• Take a fun holiday themed photo.
  • Go caroling. We have often arranged to do this at a local nursing home. It is inside out of the harsh weather and the residents love the company!
  • Learn to play a holiday song on an instrument. I taught each of my children a different song on the piano last year and then we all sand along.

Toilet Paper Roll Turkey Craft

Toilet Paper Roll Turkey Craft from Standard Deviants Accelerate

My kids have always loved making craft and doing activities that are holiday related, and when there is a great way to show them off, even better! We have loved making and using these toilet paper (or paper towel) roll turkey napkin holders to decorate our holiday table.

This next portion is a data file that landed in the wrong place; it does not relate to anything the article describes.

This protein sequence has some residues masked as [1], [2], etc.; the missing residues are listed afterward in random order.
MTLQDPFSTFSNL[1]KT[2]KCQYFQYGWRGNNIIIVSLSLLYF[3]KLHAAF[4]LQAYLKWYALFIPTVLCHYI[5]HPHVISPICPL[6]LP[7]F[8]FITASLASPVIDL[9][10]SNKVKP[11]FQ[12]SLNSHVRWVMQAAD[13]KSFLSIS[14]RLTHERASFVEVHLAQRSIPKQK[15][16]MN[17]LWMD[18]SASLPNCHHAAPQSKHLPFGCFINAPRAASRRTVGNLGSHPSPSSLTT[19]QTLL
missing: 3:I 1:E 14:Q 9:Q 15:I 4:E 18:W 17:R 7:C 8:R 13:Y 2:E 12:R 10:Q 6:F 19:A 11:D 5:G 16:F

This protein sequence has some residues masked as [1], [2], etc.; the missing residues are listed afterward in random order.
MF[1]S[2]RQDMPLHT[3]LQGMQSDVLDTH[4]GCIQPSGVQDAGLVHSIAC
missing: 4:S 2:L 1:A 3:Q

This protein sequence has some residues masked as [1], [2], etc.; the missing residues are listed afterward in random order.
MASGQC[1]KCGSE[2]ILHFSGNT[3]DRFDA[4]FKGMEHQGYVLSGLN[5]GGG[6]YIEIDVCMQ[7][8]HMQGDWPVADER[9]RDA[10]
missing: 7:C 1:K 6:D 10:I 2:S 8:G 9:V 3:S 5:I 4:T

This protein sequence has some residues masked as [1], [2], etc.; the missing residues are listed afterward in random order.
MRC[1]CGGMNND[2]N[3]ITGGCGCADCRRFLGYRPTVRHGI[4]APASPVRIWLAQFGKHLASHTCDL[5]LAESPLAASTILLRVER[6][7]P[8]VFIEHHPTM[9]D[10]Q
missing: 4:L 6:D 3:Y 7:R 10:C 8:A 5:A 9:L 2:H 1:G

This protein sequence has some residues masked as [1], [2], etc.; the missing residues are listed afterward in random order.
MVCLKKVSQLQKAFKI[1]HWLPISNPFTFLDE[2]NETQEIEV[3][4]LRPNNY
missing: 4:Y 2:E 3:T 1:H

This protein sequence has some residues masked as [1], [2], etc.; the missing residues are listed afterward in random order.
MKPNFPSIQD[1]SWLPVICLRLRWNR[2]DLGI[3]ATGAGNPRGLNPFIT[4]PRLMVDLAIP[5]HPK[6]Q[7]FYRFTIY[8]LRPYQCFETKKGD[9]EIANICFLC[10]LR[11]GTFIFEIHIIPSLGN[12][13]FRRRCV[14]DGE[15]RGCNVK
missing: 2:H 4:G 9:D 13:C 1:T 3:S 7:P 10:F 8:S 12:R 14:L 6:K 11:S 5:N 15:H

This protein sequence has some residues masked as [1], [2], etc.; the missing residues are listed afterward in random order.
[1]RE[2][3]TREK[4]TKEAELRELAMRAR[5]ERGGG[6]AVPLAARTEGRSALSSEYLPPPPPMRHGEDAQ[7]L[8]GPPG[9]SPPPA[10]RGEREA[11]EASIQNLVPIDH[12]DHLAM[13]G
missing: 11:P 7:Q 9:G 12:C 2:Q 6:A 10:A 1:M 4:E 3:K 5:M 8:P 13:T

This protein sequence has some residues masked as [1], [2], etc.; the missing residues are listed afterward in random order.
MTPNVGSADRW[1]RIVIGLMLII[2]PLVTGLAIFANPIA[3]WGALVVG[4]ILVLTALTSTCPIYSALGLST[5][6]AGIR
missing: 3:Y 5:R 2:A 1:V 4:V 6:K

Toilet Paper Roll Turkey Craft

Supplies:

  • empty toilet paper (or paper towel) roll
  • construction paper (orange, yellow, brown, red)
  • wiggle eyes
  • pipe cleaner
  • glue
  • scissors

Directions:

  1. Cut toilet paper (or paper towel) roll so you have a 2 inch segment
  2. Use the colored construction paper to cut out a handful of different shaped feathers. Each feather should be between one and two inches long.
  3. Lay the roll down on it’s side and glue as many feathers as you would like to one side.
  4. To make the turkey’s head, cut a piece of brown construction paper in the shape of an oval, approximately 2-inches tall by 1-inch wide. Glue it to the toilet paper roll on the opposite side as the feathers.
  5. Glue wiggles eyes onto your turkey’s head.